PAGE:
Humans versus computer algorithms in repeated mixed strategy games
This paper is concerned with the modeling of strategic change in humans’ behavior when facing diﬀerent types of opponents. In order to implement this eﬃciently a mixed experimental setup was used where subjects played a game with a unique mixed strategy Nash equilibrium for 100 rounds against 3 preprogrammed computer algorithms (CAs) designed to exploit diﬀerent modes of play. In this context, substituting human opponents with computer algorithms designed to exploit commonly occurring human behavior increases the experimental control of the researcher allowing for more powerful statistical tests. The results indicate that subjects signiﬁcantly change their behavior conditional on the type of CA opponent, exhibiting within-sub jects heterogeneity, but that there exists comparatively little between-subjects heterogeneity since players seemed to follow very similar strategies against each algorithm. Simple heuristics, such as win-stay/lose-shift, were found to model subjects and make out of sample predictions as well as, if not better than, more complicated models such as individually estimated EWA learning models which suﬀered from overﬁtting. Subjects modiﬁed their strategies in the direction of better response as calculated from CA simulations of various learning models, albeit not perfectly. Examples include the observation that subjects randomized more eﬀectively as the pattern recognition depth of the CAs increased, and the drastic reduction in the use of the win-stay/lose-shift heuristic when facing a CA designed to exploit this behavior.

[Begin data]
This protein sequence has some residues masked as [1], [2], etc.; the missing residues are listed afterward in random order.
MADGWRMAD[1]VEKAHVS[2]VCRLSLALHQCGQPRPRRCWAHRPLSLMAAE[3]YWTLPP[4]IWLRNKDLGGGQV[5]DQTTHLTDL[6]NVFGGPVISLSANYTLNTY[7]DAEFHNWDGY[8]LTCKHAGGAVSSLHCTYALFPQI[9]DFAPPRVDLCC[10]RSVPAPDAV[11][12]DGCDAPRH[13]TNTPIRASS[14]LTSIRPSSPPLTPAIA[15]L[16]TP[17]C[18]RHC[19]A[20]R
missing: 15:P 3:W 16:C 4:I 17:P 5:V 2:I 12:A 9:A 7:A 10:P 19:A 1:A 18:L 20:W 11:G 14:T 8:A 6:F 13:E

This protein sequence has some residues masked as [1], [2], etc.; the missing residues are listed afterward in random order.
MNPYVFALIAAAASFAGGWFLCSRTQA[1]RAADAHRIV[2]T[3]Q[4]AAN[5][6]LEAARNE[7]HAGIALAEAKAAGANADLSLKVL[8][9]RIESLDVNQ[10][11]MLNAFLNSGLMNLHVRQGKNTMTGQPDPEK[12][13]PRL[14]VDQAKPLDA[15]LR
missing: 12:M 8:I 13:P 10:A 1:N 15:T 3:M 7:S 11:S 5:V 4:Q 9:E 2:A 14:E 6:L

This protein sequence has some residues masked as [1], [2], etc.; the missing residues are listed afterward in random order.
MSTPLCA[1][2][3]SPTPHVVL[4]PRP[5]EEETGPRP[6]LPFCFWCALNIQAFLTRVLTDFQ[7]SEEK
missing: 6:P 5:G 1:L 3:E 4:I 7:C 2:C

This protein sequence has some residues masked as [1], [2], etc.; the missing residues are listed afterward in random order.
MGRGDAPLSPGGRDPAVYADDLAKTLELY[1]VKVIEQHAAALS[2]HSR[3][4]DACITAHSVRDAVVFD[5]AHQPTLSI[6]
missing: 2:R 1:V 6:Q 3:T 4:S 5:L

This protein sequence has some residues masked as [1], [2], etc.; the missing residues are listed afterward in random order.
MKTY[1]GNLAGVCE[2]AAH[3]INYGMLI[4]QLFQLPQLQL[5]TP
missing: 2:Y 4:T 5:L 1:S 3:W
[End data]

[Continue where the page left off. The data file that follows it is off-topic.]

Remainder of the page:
|Date of creation:||09 Jan 2008|
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